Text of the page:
Getting enough ZZZs may play a part in concussion testing

Athletes who didn't get enough sleep the night before undergoing baseline concussion testing didn't perform as well as expected, say researchers presenting their work today at the American Orthopaedic Society for Sports Medicine's (AOSSM) Annual Meeting in Chicago, IL.

"Our results indicate athletes sleeping less than 7 hours the night prior to baseline concussion testing did not do as well on 3 out of 4 ImPACT scores and showed more symptoms," said lead author, Jake McClure, MD from Vanderbilt University. "Because return-to-play decisions often hinge on the comparison of post-concussion to baseline concussion scores, our research indicates that healthcare providers should consider the sleep duration prior to baseline neurocognitive testing as a potential factor in assessing recovery."

Researchers reviewed 3,686 non-concussed athletes—2,371 male, 1,315 female, 3,305 high school and 381 college-aged individuals—with baseline symptom and ImPACT neurocognitive scores. Individuals were stratified into three groups based on self-reported sleep duration the night before testing: fewer than 7 hours, 7-9 hours and greater than 9 hours. Significant differences in Reaction Time, Verbal Memory and Visual Memory scores were all noted in the group sleeping less than 7 hours. However, Visual-motor (processing) Speed scores did not seem to be affected. Also, significant differences in the total number of reported symptoms were associated with sleeping fewer than 7 hours.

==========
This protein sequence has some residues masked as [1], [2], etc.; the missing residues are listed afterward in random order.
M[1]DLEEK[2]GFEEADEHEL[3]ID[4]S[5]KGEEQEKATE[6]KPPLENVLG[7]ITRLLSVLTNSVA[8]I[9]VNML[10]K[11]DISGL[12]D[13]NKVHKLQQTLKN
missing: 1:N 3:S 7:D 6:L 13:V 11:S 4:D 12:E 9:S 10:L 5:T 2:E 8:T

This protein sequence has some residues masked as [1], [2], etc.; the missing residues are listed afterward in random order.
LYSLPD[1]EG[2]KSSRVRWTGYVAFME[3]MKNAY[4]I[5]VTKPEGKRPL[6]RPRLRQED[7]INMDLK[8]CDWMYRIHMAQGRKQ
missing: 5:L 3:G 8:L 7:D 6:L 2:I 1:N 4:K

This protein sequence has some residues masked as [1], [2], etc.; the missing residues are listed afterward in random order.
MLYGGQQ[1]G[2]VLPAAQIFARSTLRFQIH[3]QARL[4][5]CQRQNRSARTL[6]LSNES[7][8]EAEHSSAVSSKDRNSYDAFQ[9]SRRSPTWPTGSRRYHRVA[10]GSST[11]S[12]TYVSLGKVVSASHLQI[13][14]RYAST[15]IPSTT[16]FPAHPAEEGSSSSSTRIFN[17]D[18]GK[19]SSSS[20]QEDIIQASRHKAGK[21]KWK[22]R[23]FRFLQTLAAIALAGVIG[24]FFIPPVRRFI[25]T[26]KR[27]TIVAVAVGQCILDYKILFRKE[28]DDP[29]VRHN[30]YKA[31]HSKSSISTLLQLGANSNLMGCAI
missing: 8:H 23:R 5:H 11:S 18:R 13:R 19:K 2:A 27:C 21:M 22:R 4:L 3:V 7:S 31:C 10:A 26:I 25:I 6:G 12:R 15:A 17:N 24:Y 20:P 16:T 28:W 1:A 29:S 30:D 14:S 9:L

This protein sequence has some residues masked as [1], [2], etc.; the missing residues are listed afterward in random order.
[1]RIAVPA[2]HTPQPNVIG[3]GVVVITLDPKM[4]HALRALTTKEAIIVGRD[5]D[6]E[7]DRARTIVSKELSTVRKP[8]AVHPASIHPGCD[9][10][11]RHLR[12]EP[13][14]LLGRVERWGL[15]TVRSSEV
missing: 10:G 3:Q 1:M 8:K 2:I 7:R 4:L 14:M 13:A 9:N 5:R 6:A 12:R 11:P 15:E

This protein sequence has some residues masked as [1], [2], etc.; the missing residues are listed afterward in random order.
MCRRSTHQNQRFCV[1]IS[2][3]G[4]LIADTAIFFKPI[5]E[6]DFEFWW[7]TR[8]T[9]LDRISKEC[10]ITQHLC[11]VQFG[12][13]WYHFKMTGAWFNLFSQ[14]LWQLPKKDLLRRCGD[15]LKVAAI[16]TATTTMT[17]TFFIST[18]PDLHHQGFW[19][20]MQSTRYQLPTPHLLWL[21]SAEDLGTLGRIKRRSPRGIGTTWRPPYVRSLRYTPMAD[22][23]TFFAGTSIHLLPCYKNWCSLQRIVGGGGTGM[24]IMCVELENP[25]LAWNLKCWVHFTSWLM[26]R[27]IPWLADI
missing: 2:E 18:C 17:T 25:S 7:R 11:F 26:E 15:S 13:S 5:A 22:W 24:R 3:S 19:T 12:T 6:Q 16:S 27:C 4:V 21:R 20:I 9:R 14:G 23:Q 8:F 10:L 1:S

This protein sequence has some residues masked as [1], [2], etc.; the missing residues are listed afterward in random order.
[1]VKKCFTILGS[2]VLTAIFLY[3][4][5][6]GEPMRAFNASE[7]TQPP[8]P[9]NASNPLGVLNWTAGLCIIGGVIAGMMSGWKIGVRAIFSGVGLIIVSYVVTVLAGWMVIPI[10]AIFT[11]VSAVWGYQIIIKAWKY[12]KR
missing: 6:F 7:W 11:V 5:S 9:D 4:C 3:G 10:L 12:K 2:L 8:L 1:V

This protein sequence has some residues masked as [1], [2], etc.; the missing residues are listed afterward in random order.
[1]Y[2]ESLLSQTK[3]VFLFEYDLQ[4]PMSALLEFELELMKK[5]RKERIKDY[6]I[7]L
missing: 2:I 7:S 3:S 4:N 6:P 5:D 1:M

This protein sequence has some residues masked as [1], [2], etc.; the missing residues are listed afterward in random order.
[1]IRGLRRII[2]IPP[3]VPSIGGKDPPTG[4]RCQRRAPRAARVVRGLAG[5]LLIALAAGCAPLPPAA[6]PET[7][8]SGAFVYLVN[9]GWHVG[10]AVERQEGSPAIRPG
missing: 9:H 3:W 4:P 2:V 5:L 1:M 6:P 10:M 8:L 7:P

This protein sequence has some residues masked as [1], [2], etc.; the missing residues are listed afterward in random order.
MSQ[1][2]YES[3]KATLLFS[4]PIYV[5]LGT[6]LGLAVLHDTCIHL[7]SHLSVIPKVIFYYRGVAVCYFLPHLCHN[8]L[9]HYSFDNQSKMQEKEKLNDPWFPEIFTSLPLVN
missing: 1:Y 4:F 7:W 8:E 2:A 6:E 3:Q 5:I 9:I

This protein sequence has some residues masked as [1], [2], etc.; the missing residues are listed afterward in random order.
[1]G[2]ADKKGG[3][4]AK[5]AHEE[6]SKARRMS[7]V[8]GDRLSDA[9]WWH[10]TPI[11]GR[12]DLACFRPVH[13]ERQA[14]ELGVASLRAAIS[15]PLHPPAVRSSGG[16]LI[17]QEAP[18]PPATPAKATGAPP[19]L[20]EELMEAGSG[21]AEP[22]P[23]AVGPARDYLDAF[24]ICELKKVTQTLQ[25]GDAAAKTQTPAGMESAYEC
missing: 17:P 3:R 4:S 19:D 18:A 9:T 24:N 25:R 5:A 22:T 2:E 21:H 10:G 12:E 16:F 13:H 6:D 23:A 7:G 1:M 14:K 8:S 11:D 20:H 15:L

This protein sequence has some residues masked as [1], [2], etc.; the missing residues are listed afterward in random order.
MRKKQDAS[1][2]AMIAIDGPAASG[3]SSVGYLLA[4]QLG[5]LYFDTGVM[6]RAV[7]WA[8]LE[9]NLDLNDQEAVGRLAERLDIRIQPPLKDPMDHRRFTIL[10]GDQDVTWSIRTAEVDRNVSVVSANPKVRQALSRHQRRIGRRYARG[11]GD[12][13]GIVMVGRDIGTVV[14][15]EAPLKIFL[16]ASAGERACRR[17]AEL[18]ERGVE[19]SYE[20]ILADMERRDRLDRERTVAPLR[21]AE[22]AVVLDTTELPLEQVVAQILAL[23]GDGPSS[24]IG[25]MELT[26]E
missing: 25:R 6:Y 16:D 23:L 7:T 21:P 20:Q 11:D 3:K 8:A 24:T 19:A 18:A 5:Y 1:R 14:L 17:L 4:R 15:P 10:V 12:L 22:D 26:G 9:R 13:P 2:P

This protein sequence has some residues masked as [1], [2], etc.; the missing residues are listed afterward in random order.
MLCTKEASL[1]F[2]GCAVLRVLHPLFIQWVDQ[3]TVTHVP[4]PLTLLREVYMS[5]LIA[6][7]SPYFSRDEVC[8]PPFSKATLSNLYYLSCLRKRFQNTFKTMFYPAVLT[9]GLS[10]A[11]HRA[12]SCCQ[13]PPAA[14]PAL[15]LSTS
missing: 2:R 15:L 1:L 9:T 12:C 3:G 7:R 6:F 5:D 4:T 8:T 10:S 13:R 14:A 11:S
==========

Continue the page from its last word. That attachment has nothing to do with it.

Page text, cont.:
"Understanding factors which modify baseline testing, potentially including sleep, will continue to help lead to more accurate testing, which ultimately equips clinicians with the best judgment to avoid returning athletes to competition earlier than necessary," said McClure.

Provided by American Orthopaedic Society for Sports Medicine

not rated yet
add to favorites email to friend print save as pdf

Related Stories

Recommended for you

Changing cows' diet could help tackle heart disease

2 hours ago

Adding oilseed to a cow's diet can significantly reduce the harmful saturated fat found in its milk without compromising the white stuff's nutritional benefits, according to research by the University of ...

Low Vitamin D may not be a culprit in menopause symptoms

12 hours ago

A new study from the Women's Health Initiative (WHI) shows no significant connection between vitamin D levels and menopause symptoms. The study was published online today in Menopause, the journal of The North American Menopa ...

User comments